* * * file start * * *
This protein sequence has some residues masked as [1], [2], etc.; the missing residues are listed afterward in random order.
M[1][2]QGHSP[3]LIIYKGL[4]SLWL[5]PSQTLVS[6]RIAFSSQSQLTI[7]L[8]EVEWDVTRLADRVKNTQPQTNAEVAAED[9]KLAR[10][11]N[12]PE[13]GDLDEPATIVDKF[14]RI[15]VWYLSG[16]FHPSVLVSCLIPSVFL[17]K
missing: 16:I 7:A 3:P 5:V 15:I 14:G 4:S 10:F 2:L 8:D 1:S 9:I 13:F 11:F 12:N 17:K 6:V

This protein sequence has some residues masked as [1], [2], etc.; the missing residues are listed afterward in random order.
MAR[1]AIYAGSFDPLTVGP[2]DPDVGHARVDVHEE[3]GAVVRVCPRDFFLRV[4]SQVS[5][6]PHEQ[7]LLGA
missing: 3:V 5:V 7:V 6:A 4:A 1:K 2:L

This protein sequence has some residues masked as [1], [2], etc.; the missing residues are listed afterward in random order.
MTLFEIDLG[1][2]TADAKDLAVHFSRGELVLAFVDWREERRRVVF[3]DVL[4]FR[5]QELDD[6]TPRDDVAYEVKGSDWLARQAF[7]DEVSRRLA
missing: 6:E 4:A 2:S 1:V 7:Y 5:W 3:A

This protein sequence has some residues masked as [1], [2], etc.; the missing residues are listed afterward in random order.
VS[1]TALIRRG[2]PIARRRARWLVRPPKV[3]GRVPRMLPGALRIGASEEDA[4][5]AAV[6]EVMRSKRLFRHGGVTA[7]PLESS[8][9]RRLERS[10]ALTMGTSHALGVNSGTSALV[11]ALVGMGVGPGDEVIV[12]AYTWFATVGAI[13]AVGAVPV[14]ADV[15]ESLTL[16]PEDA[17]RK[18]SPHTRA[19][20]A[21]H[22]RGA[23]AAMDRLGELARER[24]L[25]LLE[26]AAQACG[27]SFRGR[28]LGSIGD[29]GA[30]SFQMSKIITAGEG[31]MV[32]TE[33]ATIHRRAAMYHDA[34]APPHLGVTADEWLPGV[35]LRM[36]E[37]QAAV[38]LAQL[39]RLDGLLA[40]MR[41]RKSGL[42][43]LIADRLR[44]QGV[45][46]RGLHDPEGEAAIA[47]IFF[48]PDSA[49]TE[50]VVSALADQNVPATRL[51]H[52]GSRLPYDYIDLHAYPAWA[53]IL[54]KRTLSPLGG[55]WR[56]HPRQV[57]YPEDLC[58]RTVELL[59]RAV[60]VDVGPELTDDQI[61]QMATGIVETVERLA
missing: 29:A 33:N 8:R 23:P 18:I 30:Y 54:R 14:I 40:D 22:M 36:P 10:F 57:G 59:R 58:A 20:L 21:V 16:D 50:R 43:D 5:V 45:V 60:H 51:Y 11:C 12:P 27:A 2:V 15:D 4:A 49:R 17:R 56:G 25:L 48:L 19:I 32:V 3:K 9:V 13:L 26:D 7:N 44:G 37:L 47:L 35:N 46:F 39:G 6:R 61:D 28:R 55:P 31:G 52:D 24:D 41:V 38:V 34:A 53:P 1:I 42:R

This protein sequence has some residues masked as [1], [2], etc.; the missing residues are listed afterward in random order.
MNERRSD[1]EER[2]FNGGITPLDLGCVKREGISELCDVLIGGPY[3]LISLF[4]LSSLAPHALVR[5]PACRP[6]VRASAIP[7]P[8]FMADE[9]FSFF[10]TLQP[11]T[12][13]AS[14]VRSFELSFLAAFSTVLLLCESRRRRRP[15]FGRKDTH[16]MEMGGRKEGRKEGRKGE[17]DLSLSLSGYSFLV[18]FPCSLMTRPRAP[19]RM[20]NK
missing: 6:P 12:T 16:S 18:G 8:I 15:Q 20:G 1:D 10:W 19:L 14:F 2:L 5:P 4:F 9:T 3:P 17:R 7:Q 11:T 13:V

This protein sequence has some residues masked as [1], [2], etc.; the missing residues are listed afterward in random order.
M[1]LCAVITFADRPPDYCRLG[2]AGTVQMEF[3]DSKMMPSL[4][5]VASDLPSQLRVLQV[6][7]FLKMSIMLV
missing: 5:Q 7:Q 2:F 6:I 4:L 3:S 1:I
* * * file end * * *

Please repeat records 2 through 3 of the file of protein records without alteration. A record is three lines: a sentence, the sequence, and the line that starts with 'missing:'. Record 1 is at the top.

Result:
This protein sequence has some residues masked as [1], [2], etc.; the missing residues are listed afterward in random order.
MAR[1]AIYAGSFDPLTVGP[2]DPDVGHARVDVHEE[3]GAVVRVCPRDFFLRV[4]SQVS[5][6]PHEQ[7]LLGA
missing: 3:V 5:V 7:V 6:A 4:A 1:K 2:L

This protein sequence has some residues masked as [1], [2], etc.; the missing residues are listed afterward in random order.
MTLFEIDLG[1][2]TADAKDLAVHFSRGELVLAFVDWREERRRVVF[3]DVL[4]FR[5]QELDD[6]TPRDDVAYEVKGSDWLARQAF[7]DEVSRRLA
missing: 6:E 4:A 2:S 1:V 7:Y 5:W 3:A